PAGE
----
Supreme Court of Justice, Constitutional Chamber, Hernán Oconitrillo Calvo v. the Municipality of San José, 23 April 1999, Decision No. 1999-02971

Political Constitution of the Republic of Costa Rica

Article 7, paragraph 1

Public treaties, international agreements and concordats duly approved by the Legislative Assembly shall have a higher authority than the laws upon their enactment or from the day that they designate.

Costa Rica
Occupational safety and health
Role of International Law:
Use of international law as a guide for interpreting domestic law
Type of instruments used:

Ratified treaties;1 Non ratified treaty;2 Instruments not subject to ratification3

Violation of the right to protection of health/ Lack of respect for the recommendations of the Ministry of Health and Labour/ Use of international law as a guide for interpreting domestic law

A worker instituted amparo proceedings (recurso de amparo) because of the violation of his right to the protection of health, because the Municipality of San José had not abided by the recommendations of the Ministry of Health and the Ministry of Labour concerning the unhealthy conditions of workplaces where the officials carry out their work, the reason for which the workers suffered serious illnesses.

In order to determine whether the amparo should be granted, the Supreme Court pointed out the general recognition of the right to protection of health in the National Constitution.4 However, it was confirmed that there was no law that dealt with the protection of health at the workplace. As a result, the Court interpreted the principle consecrated in the National Constitution in light of regional international instruments and ILO Convention No. 1555 and ILO Recommendation No. 97.6 Those instruments contain provisions that require employers to guarantee a safe and healthy work environment for all workers.

The Court decided as follows:

“In virtue of the programmatic character of the constitutional norm cited, it is necessary to develop its contents jurisprudentially through casuistic analysis in order to determine which actions or omissions prejudice the freedom, dignity, stability and adequate remuneration that are defined as basic elements of the right to work.”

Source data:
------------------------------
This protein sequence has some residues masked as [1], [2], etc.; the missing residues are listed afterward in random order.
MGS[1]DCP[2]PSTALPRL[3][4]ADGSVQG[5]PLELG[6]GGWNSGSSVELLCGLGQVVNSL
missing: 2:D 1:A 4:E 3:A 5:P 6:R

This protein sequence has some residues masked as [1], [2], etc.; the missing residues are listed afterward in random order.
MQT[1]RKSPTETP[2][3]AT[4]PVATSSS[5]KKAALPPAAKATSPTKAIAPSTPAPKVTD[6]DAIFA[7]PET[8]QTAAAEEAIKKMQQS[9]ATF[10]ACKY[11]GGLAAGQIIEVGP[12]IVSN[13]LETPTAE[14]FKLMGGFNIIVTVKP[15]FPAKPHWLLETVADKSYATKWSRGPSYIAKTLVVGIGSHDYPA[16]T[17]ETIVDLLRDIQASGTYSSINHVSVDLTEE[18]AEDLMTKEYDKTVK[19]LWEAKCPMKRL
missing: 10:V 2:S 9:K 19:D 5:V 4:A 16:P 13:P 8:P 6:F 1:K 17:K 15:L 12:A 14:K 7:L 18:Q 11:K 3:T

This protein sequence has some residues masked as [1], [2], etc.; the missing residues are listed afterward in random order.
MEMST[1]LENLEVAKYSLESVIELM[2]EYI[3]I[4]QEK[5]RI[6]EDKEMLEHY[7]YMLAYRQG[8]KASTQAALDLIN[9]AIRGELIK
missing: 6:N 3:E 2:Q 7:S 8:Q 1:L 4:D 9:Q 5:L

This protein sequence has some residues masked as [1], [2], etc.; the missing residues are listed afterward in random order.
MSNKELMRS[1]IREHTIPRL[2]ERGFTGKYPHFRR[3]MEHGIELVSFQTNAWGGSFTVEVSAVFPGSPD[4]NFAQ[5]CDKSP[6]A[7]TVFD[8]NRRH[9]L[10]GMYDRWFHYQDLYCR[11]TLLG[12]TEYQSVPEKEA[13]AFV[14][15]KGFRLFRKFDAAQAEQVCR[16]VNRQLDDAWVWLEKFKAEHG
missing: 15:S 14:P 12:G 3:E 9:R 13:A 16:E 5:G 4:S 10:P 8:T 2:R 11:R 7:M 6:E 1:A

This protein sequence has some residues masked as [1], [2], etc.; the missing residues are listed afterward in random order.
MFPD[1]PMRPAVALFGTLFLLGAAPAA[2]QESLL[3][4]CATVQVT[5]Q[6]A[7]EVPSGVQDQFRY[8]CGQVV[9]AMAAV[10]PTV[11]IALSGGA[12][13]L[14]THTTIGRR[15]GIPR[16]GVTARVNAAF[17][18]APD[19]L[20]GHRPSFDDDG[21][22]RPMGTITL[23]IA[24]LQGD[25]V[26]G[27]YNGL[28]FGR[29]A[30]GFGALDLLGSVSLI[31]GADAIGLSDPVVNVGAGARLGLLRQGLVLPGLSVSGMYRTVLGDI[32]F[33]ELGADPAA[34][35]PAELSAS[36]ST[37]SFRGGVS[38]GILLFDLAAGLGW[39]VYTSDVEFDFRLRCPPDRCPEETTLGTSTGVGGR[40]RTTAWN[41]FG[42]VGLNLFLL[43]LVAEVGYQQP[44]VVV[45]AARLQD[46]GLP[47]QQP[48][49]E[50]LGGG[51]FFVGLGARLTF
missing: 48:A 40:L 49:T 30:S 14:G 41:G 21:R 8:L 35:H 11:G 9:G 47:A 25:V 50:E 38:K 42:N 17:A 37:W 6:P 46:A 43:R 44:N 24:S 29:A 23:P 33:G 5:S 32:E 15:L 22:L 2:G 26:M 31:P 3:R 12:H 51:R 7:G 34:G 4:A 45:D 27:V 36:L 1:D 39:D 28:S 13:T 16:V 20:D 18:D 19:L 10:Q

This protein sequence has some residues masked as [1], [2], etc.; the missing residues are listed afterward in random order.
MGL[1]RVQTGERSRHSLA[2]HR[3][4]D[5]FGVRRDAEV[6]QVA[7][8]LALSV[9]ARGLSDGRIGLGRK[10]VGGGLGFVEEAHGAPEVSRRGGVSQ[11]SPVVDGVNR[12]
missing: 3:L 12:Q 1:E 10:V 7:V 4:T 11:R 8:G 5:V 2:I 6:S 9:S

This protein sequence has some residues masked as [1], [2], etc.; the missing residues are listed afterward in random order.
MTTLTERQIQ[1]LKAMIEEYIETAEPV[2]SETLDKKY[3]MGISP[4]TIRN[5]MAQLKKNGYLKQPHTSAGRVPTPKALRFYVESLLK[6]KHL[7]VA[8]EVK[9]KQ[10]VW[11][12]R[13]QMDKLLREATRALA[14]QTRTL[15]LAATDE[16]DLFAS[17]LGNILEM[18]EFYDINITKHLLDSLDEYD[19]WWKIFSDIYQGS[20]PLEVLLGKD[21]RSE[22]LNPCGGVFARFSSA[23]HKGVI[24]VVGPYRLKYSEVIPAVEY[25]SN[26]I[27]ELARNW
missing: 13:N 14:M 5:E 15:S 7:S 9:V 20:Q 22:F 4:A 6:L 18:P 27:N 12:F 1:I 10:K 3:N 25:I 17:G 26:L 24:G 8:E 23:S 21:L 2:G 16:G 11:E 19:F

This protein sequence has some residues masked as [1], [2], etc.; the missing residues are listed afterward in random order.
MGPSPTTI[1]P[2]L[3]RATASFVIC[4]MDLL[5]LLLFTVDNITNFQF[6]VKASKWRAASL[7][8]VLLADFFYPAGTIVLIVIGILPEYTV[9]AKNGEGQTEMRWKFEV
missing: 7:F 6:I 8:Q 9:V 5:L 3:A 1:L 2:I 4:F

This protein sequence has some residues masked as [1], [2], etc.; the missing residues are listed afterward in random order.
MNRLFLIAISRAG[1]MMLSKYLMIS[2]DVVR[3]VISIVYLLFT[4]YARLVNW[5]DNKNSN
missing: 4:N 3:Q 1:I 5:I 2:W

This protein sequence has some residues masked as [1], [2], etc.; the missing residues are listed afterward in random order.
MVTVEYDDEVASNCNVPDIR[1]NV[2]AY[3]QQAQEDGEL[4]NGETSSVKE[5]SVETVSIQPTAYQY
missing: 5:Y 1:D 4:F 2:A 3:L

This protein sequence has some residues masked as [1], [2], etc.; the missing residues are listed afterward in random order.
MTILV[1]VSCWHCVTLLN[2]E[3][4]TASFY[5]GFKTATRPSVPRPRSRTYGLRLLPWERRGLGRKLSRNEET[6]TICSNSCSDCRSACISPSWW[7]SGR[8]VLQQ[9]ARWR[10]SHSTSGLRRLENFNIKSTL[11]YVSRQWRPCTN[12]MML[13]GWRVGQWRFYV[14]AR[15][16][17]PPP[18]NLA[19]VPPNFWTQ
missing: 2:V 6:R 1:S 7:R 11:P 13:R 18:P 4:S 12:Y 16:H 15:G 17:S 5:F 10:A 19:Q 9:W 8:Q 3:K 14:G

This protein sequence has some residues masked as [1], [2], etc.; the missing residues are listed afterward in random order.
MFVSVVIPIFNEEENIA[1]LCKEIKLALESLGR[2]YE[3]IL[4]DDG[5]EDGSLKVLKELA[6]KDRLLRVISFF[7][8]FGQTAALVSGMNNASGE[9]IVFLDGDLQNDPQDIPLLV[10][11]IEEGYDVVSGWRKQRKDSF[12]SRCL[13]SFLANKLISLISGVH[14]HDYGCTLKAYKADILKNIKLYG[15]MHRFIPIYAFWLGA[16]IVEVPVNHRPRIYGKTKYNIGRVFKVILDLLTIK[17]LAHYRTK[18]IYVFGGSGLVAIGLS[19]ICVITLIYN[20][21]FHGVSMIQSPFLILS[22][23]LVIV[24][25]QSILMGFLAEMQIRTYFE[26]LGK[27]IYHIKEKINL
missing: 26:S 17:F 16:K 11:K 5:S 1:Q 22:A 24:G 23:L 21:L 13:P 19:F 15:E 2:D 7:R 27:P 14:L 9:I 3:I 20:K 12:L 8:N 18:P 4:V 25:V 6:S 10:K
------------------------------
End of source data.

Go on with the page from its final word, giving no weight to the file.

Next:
The Court added:

“As to the nature of the amparo before us, it should be pointed out that, quite clearly, the protection of the health of workers is indispensable to guaranteeing respect for their dignity. From a harmonious interpretation of Articles 21 and 56 of the Constitution, Articles 1, 11 and 14 of the American Declaration of the Rights and Duties of Man, Article 4 of the American Convention on Human Rights and Article 10 of the Additional Protocol to the American Convention on Human Rights in the Area of Economic, Social and Cultural Rights, the Court concludes that a worker has the right to carry out his functions in an appropriate environment, whose conditions guarantee the protection of his right to health. In that regard, the Court took into consideration Article 16 of International Labour Organization Convention No. 155.”

On the other hand, the Court made reference to ILO Recommendation No. 97 on Protection of Workers’ Health.7

Given the absence of a domestic law regulating the protection of health at the workplace, the Supreme Court of Costa Rica interpreted the corresponding provision of the Constitution in light of international instruments, primarily ILO Convention No. 155 and ILO Recommendation No. 97, to declare the violation of the right to a healthful work environment by the Municipality.

1 American Convention on Human Rights (“Pact of San José, Costa Rica”), 1969; Additional Protocol to the American Convention on Human Rights in the Area of Economic, Social and Cultural Rights (“San Salvador Protocol”), 1988.

2 ILO Convention on Occupational Safety and Health, 1981 (No. 155).

3 American Declaration of the Rights and Duties of Man, 1948; ILO Recommendation on Protection of Workers’ Health, 1953 (No. 97).

4 Article 56 of the Constitution of Costa Rica: “Work is a right of the individual and an obligation of society. The Government shall ensure that all have an honest and useful occupation, duly remunerated and prevent that because of that conditions are created that in any way degrade the freedom or dignity of man or degrade his work to the condition of simple merchandise. The Government guarantees the right of free selection of work.”

5 Article 16(1) of Convention No. 155: “Employers shall be required to ensure that, so far as is reasonably practicable, the workplaces, machinery, equipment and processes under their control are safe and without risk to health.”

6 Paragraph 1 of Recommendation No. 97: “National laws or regulations should provide for methods of preventing, reducing or eliminating risks to health in places of employment, including methods which may be applied, as necessary and appropriate, in connection with special risks of injury to health. (…)”

7 The Court pointed out that the Recommendation establishes technical measures of protection against the risks that threaten workers’ health.

Full text of the decision